Since the RAZR Review

The Droid RAZR and RAZR MAXX as of this writing have been both pushed the same “6.12.173.XT912.Verizon.en.US” update, which makes a number of changes and improvements that mitigate some of the things I complained about in the initial Droid RAZR review. The core Android version is now 2.3.6. I’ve re-run our performance tests, and nothing has really changed here, unsurprisingly.

 

First, the update changes the Settings page aesthetics slightly, including some icons that weren’t there previously. There’s also a change to some of the other icons on the home screen, and the cDRX features I’ve written about before.

I noted some frustration with the RAZR’s camera app in the original review, this has been significantly improved in the latest update. Stability is much improved, UI items no longer completely disappear and the camera app hasn’t crashed at all. In addition I no longer see the RAZR miss focus entirely like I did before, which was a big problem at times.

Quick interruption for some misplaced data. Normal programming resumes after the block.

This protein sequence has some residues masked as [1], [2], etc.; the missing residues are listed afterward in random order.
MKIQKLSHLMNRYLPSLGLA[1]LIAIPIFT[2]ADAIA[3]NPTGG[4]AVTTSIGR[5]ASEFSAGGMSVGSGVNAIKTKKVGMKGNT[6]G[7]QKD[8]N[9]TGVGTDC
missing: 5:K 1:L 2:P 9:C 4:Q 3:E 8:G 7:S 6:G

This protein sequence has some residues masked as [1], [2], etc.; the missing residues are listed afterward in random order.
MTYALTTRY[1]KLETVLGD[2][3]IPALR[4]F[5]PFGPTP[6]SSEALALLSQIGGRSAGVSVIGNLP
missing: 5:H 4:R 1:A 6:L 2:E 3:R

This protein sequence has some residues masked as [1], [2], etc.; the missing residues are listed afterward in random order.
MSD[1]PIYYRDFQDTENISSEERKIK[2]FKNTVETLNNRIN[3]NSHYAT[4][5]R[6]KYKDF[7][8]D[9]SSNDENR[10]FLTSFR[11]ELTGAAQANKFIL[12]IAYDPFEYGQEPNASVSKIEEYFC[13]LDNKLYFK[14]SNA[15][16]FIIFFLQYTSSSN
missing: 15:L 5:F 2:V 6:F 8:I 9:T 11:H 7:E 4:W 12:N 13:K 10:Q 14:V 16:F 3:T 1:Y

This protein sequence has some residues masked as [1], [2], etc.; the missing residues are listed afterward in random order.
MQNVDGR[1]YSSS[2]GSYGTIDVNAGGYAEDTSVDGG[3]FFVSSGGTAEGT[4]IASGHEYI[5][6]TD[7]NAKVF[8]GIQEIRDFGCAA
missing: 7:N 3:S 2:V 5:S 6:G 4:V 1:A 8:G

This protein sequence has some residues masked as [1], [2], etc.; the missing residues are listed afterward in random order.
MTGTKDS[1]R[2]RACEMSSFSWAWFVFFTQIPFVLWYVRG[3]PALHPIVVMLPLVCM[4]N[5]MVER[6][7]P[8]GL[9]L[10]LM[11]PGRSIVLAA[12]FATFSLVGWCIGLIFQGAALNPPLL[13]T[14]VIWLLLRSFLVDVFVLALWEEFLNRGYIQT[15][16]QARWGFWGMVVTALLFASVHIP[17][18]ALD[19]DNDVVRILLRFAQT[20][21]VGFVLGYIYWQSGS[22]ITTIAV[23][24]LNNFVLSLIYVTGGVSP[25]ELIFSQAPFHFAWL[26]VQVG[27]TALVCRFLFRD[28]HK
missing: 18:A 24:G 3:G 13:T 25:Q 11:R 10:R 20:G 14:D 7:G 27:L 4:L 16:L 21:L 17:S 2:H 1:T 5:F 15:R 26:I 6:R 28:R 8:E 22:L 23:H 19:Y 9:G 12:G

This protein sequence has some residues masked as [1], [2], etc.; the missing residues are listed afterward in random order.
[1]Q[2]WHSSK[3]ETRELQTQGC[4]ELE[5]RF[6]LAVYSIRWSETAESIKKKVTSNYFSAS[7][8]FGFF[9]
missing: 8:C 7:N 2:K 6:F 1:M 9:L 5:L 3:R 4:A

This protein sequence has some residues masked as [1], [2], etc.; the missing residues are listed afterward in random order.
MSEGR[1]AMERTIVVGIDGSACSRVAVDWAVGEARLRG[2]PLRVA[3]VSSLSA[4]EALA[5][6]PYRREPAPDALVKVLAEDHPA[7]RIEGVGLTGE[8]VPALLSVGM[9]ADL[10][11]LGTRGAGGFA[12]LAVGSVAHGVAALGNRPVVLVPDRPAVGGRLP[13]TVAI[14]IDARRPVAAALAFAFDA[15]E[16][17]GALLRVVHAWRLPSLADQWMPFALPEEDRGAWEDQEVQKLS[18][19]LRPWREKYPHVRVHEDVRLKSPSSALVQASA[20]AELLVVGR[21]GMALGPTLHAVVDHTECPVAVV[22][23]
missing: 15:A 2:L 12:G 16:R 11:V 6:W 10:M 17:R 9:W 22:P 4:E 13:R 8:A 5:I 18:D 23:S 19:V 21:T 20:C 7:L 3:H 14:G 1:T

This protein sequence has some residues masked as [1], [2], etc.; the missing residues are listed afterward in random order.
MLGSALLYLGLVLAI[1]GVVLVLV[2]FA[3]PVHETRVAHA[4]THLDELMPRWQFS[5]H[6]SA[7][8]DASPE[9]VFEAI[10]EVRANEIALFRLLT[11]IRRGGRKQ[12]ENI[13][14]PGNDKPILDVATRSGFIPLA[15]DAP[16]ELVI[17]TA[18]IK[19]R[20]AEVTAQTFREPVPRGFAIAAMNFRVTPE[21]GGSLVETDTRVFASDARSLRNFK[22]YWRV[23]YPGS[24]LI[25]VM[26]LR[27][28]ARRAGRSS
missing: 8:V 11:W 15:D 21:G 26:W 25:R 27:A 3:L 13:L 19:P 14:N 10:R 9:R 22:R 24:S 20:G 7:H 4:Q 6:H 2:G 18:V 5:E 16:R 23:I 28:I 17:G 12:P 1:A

GNSS

Some other OEMs have written about GLONASS support on their hardware, and I forgot to note in the initial RAZR review that this device also includes GNSS (GPS+GLONASS) support the same way courtesy the MDM6600. Until recently basically all satellite based location has used GPS, which consists of a constellation of 27 satellites. GLONASS is its Russian cousin, with 24 satellites. The two can be used in conjunction to get faster 3D fixes, better coverage, and greater accuracy. We'll see more and more GNSS solutions start shipping in 2012 as well.


GLONASS satellites are used here, circled in red

If you fire up GPS Test, satellites numbered 65-88 are GLONASS. Qualcomm’s GNSS only uses GLONASS when there either aren’t enough visible GPS satellites for a fix, or SNR is bad (basically an urban canyon or indoors scenario), so you’ll often see a set of bars pop in or out depending on how good the normal GPS SNR is. This implementation is the same for all of the Qualcomm SoCs and MDMs that include GNSS support.